Malum 2023 Movie Review
About eight years ago, I was invited to participate in writing for the now-defunct Icons of Fright. My first post was a list of best revenge films and, looking back, I’m kind of glad that list is nowhere to be found now. Soon after, I received my first box of DVD screeners. They were all in clear cases, with no artwork, each disc with the “for promotional use only” on it. One of those was Last Shift, a yet-to-be-released horror movie that I didn’t expect much from. It ended up not only being the first from the pile I watched but the first review I ever had published on any site. It’s now 2023, several sites later, and I’m now here with my thoughts on MALUM, a remake of Last Shift from the original director, Anthony DiBlasi. A full circle moment.
MALUM opens with a cop getting praise at his station for saving a group of girls from a murderous cult. He is hesitant from celebrating as one died during the rescue mission, but his peers try to get him to focus on his success as this event was a big deal in the media. He appears to have a psychotic break as he kills his fellow officers and, ultimately, himself.
Time has now passed, and his adult daughter, Jessica Loren (Jessica Sula, Split) is a newly appointed police officer. She is assigned to the last shift at a decommissioned police station, the same station where her father killed himself. Her mother, who seems to have a bit of a substance abuse issue, pleads for her to not take this job, but Jessica is determined to find any clues that would explain her father’s actions. Her shift ends up being the job from hell as she gets menacing phone calls and has to deal with a homeless man who urinates on the floor and doesn’t want to leave. On top of all that, apparitions threaten her and Jessica is unsure if the station is haunted by its past or if she is experiencing the same delusions as her father.
The general plot of MALUM sounds exactly the same as Last Shift, but fans will take quick notice that MALUM goes deeper than its predecessor. While the original protagonist feels coincidental to find herself in this station, Jessica in the remake has brought herself there with a purpose. She has a connection due to her father’s history. While the previous film took liberties by taking inspiration from Charles Manson, the cult here and its leader, Malum, are demon worshippers who utilize their sacrifices to feed into their god. Without spoiling the fun, there’s a lot more to unravel throughout MALUM than one will expect.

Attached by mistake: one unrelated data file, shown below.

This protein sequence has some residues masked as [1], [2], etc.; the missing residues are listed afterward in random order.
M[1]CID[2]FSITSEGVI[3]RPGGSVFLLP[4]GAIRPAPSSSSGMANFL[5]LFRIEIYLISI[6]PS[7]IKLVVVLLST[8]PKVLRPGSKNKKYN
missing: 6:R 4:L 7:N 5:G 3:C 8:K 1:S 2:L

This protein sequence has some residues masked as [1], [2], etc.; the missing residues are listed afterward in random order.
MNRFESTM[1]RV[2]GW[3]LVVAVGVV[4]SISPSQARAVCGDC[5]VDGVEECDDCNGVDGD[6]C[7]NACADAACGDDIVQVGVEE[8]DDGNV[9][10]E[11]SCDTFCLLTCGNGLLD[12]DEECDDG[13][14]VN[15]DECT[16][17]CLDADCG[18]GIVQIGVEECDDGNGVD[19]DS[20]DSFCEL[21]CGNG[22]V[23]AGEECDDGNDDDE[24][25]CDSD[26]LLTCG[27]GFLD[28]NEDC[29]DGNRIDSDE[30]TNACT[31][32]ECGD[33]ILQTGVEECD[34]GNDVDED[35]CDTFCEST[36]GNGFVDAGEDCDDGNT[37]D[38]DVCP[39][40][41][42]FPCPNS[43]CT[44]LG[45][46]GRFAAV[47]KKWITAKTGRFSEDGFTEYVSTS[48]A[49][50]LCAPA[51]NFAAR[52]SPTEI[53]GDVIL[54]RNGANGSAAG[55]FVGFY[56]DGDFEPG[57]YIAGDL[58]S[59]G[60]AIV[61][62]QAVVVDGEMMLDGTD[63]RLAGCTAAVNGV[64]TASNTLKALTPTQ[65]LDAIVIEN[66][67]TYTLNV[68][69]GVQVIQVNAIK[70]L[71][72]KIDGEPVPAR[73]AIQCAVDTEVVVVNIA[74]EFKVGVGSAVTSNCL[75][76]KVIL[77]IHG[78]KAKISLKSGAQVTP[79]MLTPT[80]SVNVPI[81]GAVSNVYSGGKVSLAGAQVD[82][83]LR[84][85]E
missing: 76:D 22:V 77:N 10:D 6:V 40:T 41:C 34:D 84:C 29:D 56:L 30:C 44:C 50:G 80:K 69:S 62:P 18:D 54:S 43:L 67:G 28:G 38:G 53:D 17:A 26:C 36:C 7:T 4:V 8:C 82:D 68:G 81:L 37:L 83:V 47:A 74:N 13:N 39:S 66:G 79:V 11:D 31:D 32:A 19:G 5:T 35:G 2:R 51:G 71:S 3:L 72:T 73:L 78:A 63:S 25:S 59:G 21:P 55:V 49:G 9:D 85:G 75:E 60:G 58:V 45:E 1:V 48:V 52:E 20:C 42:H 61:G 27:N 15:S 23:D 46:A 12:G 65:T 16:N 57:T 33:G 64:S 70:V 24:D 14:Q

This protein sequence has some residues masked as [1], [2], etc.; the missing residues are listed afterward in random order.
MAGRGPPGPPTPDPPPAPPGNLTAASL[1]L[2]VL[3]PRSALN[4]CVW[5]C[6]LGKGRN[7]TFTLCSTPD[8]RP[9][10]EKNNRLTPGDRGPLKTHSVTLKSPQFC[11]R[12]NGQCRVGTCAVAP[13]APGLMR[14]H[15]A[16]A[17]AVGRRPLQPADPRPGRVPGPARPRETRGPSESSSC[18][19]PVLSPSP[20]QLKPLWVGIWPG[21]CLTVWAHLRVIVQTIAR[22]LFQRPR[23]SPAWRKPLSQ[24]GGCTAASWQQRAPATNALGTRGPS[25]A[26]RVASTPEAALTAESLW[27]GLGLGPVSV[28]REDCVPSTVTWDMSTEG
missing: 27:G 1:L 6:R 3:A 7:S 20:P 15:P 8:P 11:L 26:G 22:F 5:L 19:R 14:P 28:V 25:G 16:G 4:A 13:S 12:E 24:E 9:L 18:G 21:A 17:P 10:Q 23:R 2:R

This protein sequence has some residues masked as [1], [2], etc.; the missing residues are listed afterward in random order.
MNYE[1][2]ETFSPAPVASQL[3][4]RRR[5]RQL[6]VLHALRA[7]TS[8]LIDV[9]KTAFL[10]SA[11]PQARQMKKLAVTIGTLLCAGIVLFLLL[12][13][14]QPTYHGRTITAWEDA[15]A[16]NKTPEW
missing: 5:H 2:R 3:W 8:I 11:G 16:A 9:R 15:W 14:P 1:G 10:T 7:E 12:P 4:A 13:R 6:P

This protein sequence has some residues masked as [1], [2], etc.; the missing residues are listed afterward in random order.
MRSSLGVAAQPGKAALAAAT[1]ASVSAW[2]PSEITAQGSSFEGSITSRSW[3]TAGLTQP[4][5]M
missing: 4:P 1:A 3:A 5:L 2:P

Sula gives it her all as the impressive lead, allowing us to be scared with her but also motivated to explore the long dark hallways without rolling our eyes. Her role as a rookie cop, motivated to prove herself and dispute her father’s legacy, keeps the movie rolling at the right pace. While MALUM after a certain point tries too much at throwing the jump scares at us, it does manage to get a couple of them right. Personally, if you can get me at least once, then you’ve succeeded, and MALUM succeeds.
The biggest concern for fans is why a remake was needed especially so soon after the original. I’m not familiar with the budgets between the two, but MALUM looks and feels like it had more resources to utilize. There are more scenes outside of the police station and the special effects are impressive. The script feels more fleshed out as the characters are given more depth which makes the story that much more interesting. It almost feels like DiBlasi, after watching his original film, went back and filled in the blanks.
Last Shift was received well at the time of release, but we all agreed that it had some kinks that needed to be worked out (especially that ending). MALUM is that rare example where a filmmaker is able to go back and revisit his work with a fresh vision. It’s with that that I can safely say that director Anthony DiBlasi makes this remake a bigger, meaner, and more gruesome ride into hell.